Jack White has made a $200,000 donation to the National Recording Preservation Foundation. The gift allows the foundation to start work on the National Recording Preservation Plan to organize and preserve radio, music and recorded sound history.
White sits on the Foundation's board, which is a public private partnership - they seek private funds and then have a government commitment to match. Current concerns center around rapidly deterioting magnetic tape recording of the 1940 and '50's.
“Here we have a whole nation of cultural heritage in recorded sound [and] a lot of it is in precarious shape,” Executive Director Gerald Seligman told the Washington Post. “Some was recorded on very fragile media — like old cylinders, acetates, reel-to-reel tapes - and it’s turning into shards.”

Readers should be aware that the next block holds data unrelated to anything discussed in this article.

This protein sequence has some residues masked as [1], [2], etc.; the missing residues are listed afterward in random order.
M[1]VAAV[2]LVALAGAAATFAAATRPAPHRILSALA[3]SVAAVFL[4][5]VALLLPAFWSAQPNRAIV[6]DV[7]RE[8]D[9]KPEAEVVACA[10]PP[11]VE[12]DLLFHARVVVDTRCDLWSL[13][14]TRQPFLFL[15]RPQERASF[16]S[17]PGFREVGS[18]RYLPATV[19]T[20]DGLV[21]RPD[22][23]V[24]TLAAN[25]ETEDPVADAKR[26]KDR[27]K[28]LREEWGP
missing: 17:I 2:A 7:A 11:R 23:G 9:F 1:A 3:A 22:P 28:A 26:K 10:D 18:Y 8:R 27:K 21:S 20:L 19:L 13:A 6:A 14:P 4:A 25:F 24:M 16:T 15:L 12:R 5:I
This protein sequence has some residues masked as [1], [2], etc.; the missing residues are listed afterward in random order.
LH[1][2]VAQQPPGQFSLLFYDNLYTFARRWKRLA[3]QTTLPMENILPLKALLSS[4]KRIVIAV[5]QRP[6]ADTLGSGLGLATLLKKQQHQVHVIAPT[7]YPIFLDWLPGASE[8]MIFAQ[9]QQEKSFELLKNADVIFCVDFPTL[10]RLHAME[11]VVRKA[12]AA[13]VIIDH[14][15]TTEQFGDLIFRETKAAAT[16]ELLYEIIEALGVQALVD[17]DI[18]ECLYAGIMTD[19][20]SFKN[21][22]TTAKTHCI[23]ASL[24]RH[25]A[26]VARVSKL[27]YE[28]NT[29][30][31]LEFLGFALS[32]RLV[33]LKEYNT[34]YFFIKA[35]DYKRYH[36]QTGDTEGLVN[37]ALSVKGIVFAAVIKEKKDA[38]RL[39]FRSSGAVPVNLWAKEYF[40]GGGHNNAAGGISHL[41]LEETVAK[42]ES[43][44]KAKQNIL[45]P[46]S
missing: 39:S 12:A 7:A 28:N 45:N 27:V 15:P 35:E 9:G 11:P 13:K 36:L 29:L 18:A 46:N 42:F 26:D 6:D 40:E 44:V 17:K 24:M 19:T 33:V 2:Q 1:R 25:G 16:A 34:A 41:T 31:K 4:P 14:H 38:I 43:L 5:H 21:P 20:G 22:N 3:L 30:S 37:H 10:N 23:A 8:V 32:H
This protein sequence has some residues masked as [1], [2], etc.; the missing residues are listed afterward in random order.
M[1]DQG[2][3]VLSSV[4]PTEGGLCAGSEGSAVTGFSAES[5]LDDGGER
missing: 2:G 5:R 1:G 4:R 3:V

“We don’t know what we don’t know,” he continued. “We don’t know what objects are important until we see inside collections, look and listen to them and identify what they are.”
On White: “He doesn’t take advantage of the speed and utility of digital methodology, and loves the warmth and immersive character of analog,” according to Massenburg. “He is a traditionalist in that sense.”
National Recording Preservation Foundation Board members are appointed by the Librarian of Congress.
- T. Bone Burnett, Musician, Producer
- Bruce Lundvall, President and CEO Emeritus, Blue Note Label Group
- George Massenburg, Producer, Engineer, Educator
- Ricky Minor, Musician, Tonight Show Bandleader
- Davia Nelson, Radio Producer, NPR's Kitchen Sisters
- Jonathan Poneman, Co-Founder, Sub Pop Records
- Bob Santelli, Executive Director, Grammy Museum
- John L. Simson (Chairman), Lawyer, Past Executive Director Sound Exchange
- Jack White, Musician, Producer, Label Owner of Third Man Records
- Gerald Seligman, Executive Director
- James Billington, Librarian of Congress
- Kenneth Silverman, Of Counsel